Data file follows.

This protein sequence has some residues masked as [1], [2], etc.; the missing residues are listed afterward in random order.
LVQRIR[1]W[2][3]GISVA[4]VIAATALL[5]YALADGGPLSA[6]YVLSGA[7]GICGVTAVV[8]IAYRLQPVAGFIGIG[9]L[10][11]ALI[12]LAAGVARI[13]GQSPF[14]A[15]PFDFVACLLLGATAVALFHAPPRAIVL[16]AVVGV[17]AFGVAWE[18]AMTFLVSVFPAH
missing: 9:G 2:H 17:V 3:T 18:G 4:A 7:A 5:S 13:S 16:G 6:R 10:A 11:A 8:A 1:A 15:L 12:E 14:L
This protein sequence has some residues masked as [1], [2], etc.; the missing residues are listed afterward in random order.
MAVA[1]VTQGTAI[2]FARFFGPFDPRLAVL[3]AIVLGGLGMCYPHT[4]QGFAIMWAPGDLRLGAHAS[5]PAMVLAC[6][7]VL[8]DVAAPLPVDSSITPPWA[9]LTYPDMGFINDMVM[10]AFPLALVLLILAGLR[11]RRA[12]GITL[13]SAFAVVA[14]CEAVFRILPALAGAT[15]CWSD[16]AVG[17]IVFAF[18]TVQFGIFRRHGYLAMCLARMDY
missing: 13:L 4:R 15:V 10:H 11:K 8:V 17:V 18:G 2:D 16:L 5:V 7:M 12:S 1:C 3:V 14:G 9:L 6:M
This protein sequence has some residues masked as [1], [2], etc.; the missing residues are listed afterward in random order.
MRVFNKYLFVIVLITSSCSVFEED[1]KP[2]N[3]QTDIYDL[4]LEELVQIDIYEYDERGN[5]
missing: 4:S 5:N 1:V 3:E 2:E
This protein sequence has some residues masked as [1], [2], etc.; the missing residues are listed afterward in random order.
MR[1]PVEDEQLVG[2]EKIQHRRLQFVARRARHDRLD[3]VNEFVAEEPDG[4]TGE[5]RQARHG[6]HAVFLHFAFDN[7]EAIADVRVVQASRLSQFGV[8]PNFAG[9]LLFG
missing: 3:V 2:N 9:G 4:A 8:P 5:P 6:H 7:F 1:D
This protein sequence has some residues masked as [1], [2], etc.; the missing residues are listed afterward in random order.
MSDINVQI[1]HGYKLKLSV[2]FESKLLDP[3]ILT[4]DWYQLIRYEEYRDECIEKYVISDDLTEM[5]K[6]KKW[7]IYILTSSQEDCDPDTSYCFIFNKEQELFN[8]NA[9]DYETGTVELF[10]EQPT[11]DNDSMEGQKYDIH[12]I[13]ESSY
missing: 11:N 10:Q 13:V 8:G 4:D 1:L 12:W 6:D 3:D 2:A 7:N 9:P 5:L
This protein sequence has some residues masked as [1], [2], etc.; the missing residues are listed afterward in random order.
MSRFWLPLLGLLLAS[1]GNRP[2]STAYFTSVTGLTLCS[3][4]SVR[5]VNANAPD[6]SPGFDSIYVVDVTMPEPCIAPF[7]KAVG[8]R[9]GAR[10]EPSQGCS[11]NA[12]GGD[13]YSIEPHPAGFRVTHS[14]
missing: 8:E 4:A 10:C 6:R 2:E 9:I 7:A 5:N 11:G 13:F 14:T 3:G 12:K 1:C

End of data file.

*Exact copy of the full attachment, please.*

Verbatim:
This protein sequence has some residues masked as [1], [2], etc.; the missing residues are listed afterward in random order.
LVQRIR[1]W[2][3]GISVA[4]VIAATALL[5]YALADGGPLSA[6]YVLSGA[7]GICGVTAVV[8]IAYRLQPVAGFIGIG[9]L[10][11]ALI[12]LAAGVARI[13]GQSPF[14]A[15]PFDFVACLLLGATAVALFHAPPRAIVL[16]AVVGV[17]AFGVAWE[18]AMTFLVSVFPAH
missing: 9:G 2:H 17:V 3:T 18:G 4:A 7:A 5:S 13:S 16:G 6:R 10:A 11:A 8:A 1:A 15:L 12:E 14:L
This protein sequence has some residues masked as [1], [2], etc.; the missing residues are listed afterward in random order.
MAVA[1]VTQGTAI[2]FARFFGPFDPRLAVL[3]AIVLGGLGMCYPHT[4]QGFAIMWAPGDLRLGAHAS[5]PAMVLAC[6][7]VL[8]DVAAPLPVDSSITPPWA[9]LTYPDMGFINDMVM[10]AFPLALVLLILAGLR[11]RRA[12]GITL[13]SAFAVVA[14]CEAVFRILPALAGAT[15]CWSD[16]AVG[17]IVFAF[18]TVQFGIFRRHGYLAMCLARMDY
missing: 13:L 4:R 15:V 10:H 11:K 8:V 17:V 18:G 2:D 16:L 5:V 7:M 12:S 1:C 3:V 14:G 9:L 6:M
This protein sequence has some residues masked as [1], [2], etc.; the missing residues are listed afterward in random order.
MRVFNKYLFVIVLITSSCSVFEED[1]KP[2]N[3]QTDIYDL[4]LEELVQIDIYEYDERGN[5]
missing: 4:S 5:N 1:V 3:E 2:E
This protein sequence has some residues masked as [1], [2], etc.; the missing residues are listed afterward in random order.
MR[1]PVEDEQLVG[2]EKIQHRRLQFVARRARHDRLD[3]VNEFVAEEPDG[4]TGE[5]RQARHG[6]HAVFLHFAFDN[7]EAIADVRVVQASRLSQFGV[8]PNFAG[9]LLFG
missing: 3:V 2:N 9:G 4:A 8:P 5:P 6:H 7:F 1:D
This protein sequence has some residues masked as [1], [2], etc.; the missing residues are listed afterward in random order.
MSDINVQI[1]HGYKLKLSV[2]FESKLLDP[3]ILT[4]DWYQLIRYEEYRDECIEKYVISDDLTEM[5]K[6]KKW[7]IYILTSSQEDCDPDTSYCFIFNKEQELFN[8]NA[9]DYETGTVELF[10]EQPT[11]DNDSMEGQKYDIH[12]I[13]ESSY
missing: 11:N 10:Q 13:V 8:G 4:D 1:L 12:W 6:D 3:D 2:A 7:N 9:P 5:L
This protein sequence has some residues masked as [1], [2], etc.; the missing residues are listed afterward in random order.
MSRFWLPLLGLLLAS[1]GNRP[2]STAYFTSVTGLTLCS[3][4]SVR[5]VNANAPD[6]SPGFDSIYVVDVTMPEPCIAPF[7]KAVG[8]R[9]GAR[10]EPSQGCS[11]NA[12]GGD[13]YSIEPHPAGFRVTHS[14]
missing: 8:E 4:A 10:C 6:R 2:E 9:I 7:A 5:N 11:G 13:F 14:T 3:G 12:K 1:C